Posts Tagged ‘right to sleep’


Sleep Deprivation – Eugene violates basic human rights
Article | January 31, 2013 – 12:00am | By Catherine Siskron

The tents are back. Set up by SLEEPS (Safe Legally Entitled Emergency Places to Sleep), the tents are reminders of two basic biological needs: the need for shelter and for sleep. These needs go with being human, and they are denied to the unhoused in our city.

Eugene prides itself on being a caring, inclusive community. And yet we have a caste of untouchables. As a community, we criminalize homelessness and violate the most basic human rights. We have laws that make it illegal to do in public things that people experiencing homelessness have no private place to perform. These are simple human needs, such as sleeping, sitting or standing for extended periods of time in any given place (“loitering”), and “trespassing” by leaning on a building or sitting on the edge of a planter.

In her Dec. 10 commemorative statement, Navi Pillay, the U.N. high commissioner for human rights, focused on Articles 19, 20 and 21 of the Universal Declaration of Human Rights (UDHR) — the rights to freedom of opinion and expression, to peaceful assembly and association and to take part in government.

Pillay noted that millions of people around the world are demanding civil, political, economic, social and cultural rights. “They are asking,” she said, “for an end to a situation where governments simply decide what is best for their populations without even consulting them. They are asking for their right to participate fully in the important decisions and policies affecting their daily lives … [They] have been making it clear they are fed up with their leaders treating them with disdain and ignoring their needs, ambitions, fears and desires.” It is this disdain for the needs and rights of the majority that SLEEPS and Occupy Eugene are challenging. Some of the human rights violated in our community are even more basic than having a voice in public affairs.

Article 25 of the UDHR states: “Everyone has the right to a standard of living adequate for the health and well-being of himself and of his family, including food, clothing, housing and medical care and necessary social services, and the right to security in the event of unemployment, sickness, disability, widowhood, old age or other lack of livelihood in circumstances beyond his control.”

Contrast this international ideal with the reality reflected in these local statistics:

•  7,218 homeless people sought social services through Lane County programs between July 2011 and April 2012.

•  2,882 shelter beds were set up at the Egan Warming Center during 15 nights of extreme weather at 10 faith-based sites.

• 2,285 homeless students attended public school in Lane County during the 2010-11 school year.

And the numbers of unsheltered are increasing. The unhoused include families with children, veterans with PTSD, the mentally ill, addicts, runaway youth and impoverished elderly. What happens to them on the 350 nights when the Egan warming shelters are not open?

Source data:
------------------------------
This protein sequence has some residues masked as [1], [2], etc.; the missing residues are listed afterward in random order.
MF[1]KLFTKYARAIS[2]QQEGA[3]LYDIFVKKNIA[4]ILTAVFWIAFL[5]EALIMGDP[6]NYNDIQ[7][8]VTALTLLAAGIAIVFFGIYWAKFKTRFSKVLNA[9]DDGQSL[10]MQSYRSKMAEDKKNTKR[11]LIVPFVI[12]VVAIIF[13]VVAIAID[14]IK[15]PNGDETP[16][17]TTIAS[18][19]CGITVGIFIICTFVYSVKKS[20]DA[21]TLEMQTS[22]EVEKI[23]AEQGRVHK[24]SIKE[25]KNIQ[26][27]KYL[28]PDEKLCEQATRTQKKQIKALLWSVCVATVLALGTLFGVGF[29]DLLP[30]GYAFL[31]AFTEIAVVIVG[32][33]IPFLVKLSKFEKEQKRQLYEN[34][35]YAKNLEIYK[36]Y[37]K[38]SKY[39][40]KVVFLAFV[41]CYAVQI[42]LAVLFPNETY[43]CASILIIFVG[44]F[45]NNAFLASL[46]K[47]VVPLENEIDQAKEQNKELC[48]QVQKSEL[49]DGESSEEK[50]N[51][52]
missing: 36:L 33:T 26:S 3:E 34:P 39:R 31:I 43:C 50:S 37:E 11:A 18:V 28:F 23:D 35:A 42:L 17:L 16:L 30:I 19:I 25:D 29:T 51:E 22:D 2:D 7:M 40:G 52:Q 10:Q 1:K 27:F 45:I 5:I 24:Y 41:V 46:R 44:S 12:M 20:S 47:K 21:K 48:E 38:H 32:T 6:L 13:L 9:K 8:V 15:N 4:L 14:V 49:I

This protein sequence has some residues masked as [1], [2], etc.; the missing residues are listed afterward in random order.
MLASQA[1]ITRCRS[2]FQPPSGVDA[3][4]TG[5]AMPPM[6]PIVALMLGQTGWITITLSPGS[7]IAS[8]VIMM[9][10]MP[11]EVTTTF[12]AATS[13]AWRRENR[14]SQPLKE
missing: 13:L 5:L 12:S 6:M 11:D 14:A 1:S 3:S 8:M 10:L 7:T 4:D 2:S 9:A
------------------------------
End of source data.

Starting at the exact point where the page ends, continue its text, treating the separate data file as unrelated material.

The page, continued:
Conrad Barney, a homeless activist, has been on a hunger strike since Dec. 11. He says one of the biggest problems of being homeless is sleep deprivation. In fact, sleep deprivation is not only a violation of basic human rights (Article 25 of the UDHR), but a common form of torture used on prisoners of conscience and frequently used to break suspects in criminal cases. Sleep deprivation causes anxiety, paranoia and disorientation. It undermines a person’s ability to function. It is a form of cruel and unusual punishment to which the homeless are subjected on a regular basis.

In rousting the homeless, the police are enforcing city anti-camping laws. It is up to the citizens of Eugene and the City Council to wake up to the fact that these laws violate not only Article 25 of UDHR, but also the Eighth Amendment to the Constitution, which forbids cruel or unusual punishment.

Please write to your councilor in support of SLEEPS’ modest proposal that the camping laws be lifted. SLEEPS advocates for commonsense policies that would allow the unhoused to sleep safely in designated dry areas and to be provided toilets and garbage receptacles.

Changing these laws will benefit all Eugeneans. Currently the laws push the unhoused out into the wetlands and wilderness areas where there are no toilet or garbage facilities. Fecal matter, another “unavoidable consequence of being human,” is spread by rainfall and contaminates groundwater, creating a public safety hazard for both the housed and unhoused.

The city of Eugene is currently forming a Commission on Homelessness. The tents are back to remind us that the task before the commission is complex. Changing the (anti)-camping laws and exclusion zone laws is only the beginning.

About the Author